New study claims that nanobubbles' stability is down to supersaturation of the liquid surrounding the bubble with gas


Nanobubbles shouldn’t exist, but they do. These little blobs of gas, too small to see in most optical microscopes, sit on submerged surfaces for days, defying the expectation that their high internal gas pressure should make them dissolve in an instant. Several explanations for nanobubbles have been proposed, but a new one claims to introduce no extra hypotheses, relying only on the observational evidence.1

Nanobubbles have been proposed as the origin of a long-range attraction between hydrophobic surfaces, which might have biological implications. They are also formed as gas is evolved at electrodes during electrolysis, and they might provide a way to load porous solids with high volumes of gas. All this makes it worth understanding why nanobubbles persist.

Detlef Lohse of the University of Twente, the Netherlands, has previously suggested that they are actively replenished by dissolved gas adsorbed on the solid’s surface.2 Now, Lohse and Joost Weijs don’t even need that idea. They say that the anomalous stability of nanobubbles comes from the slow rate of dissolution of gas into a surrounding liquid already saturated with it.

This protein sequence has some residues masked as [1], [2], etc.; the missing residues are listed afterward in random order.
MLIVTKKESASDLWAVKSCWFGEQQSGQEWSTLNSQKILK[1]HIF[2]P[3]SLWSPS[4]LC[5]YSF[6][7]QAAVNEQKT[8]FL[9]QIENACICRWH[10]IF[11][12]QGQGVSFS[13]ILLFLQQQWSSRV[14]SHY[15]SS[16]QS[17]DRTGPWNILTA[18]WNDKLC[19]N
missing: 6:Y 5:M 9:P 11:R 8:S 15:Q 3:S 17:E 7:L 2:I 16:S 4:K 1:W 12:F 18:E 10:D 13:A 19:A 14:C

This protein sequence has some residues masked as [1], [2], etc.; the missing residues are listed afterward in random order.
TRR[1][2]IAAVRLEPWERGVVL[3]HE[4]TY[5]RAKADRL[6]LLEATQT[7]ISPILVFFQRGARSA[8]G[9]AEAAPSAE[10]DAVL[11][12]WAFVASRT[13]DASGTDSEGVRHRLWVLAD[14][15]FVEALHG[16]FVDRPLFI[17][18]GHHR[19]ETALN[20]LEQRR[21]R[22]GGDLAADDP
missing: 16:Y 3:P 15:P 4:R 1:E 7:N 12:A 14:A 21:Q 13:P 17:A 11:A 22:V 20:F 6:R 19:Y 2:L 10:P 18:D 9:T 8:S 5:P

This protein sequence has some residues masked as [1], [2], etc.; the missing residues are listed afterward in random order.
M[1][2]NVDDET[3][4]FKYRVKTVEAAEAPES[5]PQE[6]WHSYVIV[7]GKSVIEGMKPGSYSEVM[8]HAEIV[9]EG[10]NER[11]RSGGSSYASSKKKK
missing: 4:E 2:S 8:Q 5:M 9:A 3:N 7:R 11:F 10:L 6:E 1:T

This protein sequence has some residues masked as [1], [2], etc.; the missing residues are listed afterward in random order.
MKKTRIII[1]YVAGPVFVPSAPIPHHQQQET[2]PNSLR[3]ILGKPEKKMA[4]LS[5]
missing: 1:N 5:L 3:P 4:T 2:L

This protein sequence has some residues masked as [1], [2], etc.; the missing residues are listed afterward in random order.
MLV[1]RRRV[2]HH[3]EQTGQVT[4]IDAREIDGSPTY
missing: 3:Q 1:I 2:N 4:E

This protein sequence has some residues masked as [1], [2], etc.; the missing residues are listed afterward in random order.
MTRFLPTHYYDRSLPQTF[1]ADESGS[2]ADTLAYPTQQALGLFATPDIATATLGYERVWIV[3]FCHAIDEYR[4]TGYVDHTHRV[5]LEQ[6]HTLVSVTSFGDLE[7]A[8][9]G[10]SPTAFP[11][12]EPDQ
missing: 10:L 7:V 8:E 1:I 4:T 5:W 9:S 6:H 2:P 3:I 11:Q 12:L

‘The bubble can’t dump its gas at microscopic distances because the liquid is supersaturated,’ says Weijs. ‘First, some room has to be made. This involves macroscopic transfer of gas through the entire liquid.’ As a result, the rate of dissolution calculated by Weijs and Lohse depends on the thickness of the liquid layer, and can run to many hours rather than fractions of a second.

The dissolution is slowed down further by the fact that the edge of a nanobubble – the ‘contact line’ where gas, liquid and solid meet – is typically ‘pinned’ in place, and doesn’t move as a bubble gets smaller. The reason is unknown, but it’s an experimental fact,3 analogous to the pinning seen for liquid drops on surfaces. ‘The pinning effect provides a negative feedback for the bubble dissolution process,’ explains Weijs. ‘As the bubble drains it becomes flatter, reducing the curvature, which in turn leads to a reduced internal pressure – the driving force for dissolution.’

Physical chemist Vincent Craig at the Australian National University in Canberra suspects that this won’t be the last word. ‘The theory wouldn’t explain the stability of nanobubbles produced by electrolysis, where it is unlikely that significant supersaturation occurs,’ he says. ‘Also, they predict the bubbles should be steadily shrinking over time. But as far as I know nobody has seen that – although with pinning it might not be obvious. An obvious experiment is to measure nanobubble volume over regular intervals and compare this to the theory.’

Another nanobubbles expert, Xuehua Zhang at the University of Melbourne, Australia, agrees that the negative feedback from pinning of the nanobubble edges, which she and her coworkers have just reported,3 could significantly slow down gas escape. She believes that Lohse and Weijs should now also test their idea by monitoring bubble size and shape for different levels of water.